A simple breakfast of toast and tea and I was on my way at a good pace to make sure I arrived here in time for the train.
More highway walking much of the day which confirmed my decision to jump to Leon. However, the blue skies helped to mitigate the road. The mountains were closer and clearer today, and again I wondered how much snow I’m going to find up high just days ahead. I’ve read that the Napoleon route behind me has quite a bit of snow and has been closed to pilgrims until April for safety reasons.
Just before Ledigos I found the huge arrow made of stones that I photographed last time through and a photo of it hangs on our wall at home. I prefer the first photo I took over this one.
Remember our stay here Annemarie? It’s locked down for the winter as are many of the albergues from today onwards. There will be fewer places open going forward towards Santiago.
And another boot bites the dust!
I passed a reminder that many people die while walking the Camino each year. I’ve seen a number of these on my way across. I think that there have been at least 7 deaths for various reasons this season alone. Peregrinos who for whatever reason do not complete their expected journey. There are obvious parallels to Alzheimer’s.
I see quite @ few of these straw based houses, but thi# one caught m6 arrention with the blue shutters and door!
I caught up to over 30 peregrinos today. By far the most I’ve seen on any single day. I think the longer distances I’ve recently put in has resulted in my basically jumping a traditional stage and finding the next lot. Sometimes peregrinos kind of stack up together making everything a bit busier. When I depart Leon they should arrive later that day and most like me, will take a day here. This particular bubble should hopefully stay behind me.
That’s Sahagun in the background of the above photo. Just before entering town we passed the halfway distance markers from Roncevalles. So those who began the Frances are half way to Santiago. Those are three French walker who I’ve learned often like to carry huge packs as if they are going to Everest!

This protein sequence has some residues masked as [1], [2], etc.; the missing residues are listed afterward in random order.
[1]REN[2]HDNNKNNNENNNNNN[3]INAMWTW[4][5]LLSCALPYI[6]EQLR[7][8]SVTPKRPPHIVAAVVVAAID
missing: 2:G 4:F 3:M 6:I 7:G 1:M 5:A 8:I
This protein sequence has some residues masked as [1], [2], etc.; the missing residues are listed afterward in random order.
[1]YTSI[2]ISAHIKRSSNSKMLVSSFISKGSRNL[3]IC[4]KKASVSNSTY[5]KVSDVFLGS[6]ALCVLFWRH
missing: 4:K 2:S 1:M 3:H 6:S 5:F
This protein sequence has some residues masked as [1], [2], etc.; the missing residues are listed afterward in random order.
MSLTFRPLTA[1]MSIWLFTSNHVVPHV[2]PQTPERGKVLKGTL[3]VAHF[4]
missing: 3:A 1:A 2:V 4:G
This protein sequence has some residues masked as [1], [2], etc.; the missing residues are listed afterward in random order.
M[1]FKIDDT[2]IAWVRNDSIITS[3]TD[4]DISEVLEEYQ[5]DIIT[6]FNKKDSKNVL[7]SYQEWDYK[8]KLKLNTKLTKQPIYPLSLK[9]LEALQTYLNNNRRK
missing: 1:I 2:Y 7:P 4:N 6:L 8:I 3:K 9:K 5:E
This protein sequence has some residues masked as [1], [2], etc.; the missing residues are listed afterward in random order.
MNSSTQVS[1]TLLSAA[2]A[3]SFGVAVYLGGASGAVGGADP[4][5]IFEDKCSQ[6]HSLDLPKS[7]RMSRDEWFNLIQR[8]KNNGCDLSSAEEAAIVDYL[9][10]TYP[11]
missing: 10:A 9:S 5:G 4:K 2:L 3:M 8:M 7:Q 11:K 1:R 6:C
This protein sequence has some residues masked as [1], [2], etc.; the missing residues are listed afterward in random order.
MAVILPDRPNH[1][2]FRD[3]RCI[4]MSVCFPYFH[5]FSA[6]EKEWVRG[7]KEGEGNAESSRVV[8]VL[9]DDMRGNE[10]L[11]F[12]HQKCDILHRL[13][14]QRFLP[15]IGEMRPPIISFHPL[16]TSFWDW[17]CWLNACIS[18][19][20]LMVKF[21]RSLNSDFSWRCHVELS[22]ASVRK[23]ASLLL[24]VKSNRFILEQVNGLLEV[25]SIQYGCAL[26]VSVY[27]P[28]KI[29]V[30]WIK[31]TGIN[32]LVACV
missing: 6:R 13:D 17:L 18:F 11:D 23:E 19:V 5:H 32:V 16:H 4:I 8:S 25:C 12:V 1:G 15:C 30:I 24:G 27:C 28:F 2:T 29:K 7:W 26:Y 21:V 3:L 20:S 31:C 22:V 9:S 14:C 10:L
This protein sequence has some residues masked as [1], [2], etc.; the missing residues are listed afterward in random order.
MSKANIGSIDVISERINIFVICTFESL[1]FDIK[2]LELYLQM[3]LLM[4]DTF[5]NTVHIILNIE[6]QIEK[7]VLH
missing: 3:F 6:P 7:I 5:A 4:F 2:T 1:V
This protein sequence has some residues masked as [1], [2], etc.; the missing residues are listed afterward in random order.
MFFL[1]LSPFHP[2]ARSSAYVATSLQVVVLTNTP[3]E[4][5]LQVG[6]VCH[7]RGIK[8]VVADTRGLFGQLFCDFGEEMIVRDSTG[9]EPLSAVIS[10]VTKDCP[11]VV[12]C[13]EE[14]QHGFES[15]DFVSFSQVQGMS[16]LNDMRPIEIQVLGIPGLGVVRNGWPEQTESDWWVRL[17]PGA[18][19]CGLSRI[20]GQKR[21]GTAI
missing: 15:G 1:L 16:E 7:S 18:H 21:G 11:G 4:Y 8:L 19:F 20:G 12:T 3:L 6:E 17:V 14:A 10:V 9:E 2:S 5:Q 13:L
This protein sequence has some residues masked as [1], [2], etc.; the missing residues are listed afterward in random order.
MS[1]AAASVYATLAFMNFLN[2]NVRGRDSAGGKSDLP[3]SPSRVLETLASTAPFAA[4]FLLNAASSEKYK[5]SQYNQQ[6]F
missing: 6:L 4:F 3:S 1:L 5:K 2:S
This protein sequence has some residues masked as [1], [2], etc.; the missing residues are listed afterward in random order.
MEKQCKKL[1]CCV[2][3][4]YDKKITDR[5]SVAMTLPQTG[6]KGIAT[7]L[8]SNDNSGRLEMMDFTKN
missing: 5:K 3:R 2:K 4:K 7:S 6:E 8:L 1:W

I on the other hand am about 80% of the way there with just 320 kms to walk. A nice feeling, and I’m looking forward to the climbs ahead. I find all the flat walking wears on me after a while and the change-up in a couple of days might feel good. I should have one full day of the Meseta left to cross. I plan to look ahead a bit and see how things might break out keeping in mind that I have to be out of the Schengen Zone in a couple of weeks.
The inside of my somewhat upscale hotel. Annemarie told me to stay in the Paradore, but it’s closed for renovations.this is more central and closer to restaurants, the cathedral and several museums.
Sudden changes: Geoff has written about the sudden temperature change he has experienced; it was sudden and dramatic, requiring some significant adjustments to his wardrobe, accommodation arrangements, and route choices. Sometimes the Alzheimer’s journey takes a sudden turn as well. Whether it’s expecting or not (the change in weather was predicted) it’s still a bit of a shock when it happens, and requires more adjustments than might have initially been anticipated. For someone with Alzheimer’s and their caregivers a sudden change may be the result of a significant illness or a trigger that speeds the progression. The impact can include an end to activities they may have previously enjoyed, or an increase in the support services required. However they happen, these types of changes take an emotional toll.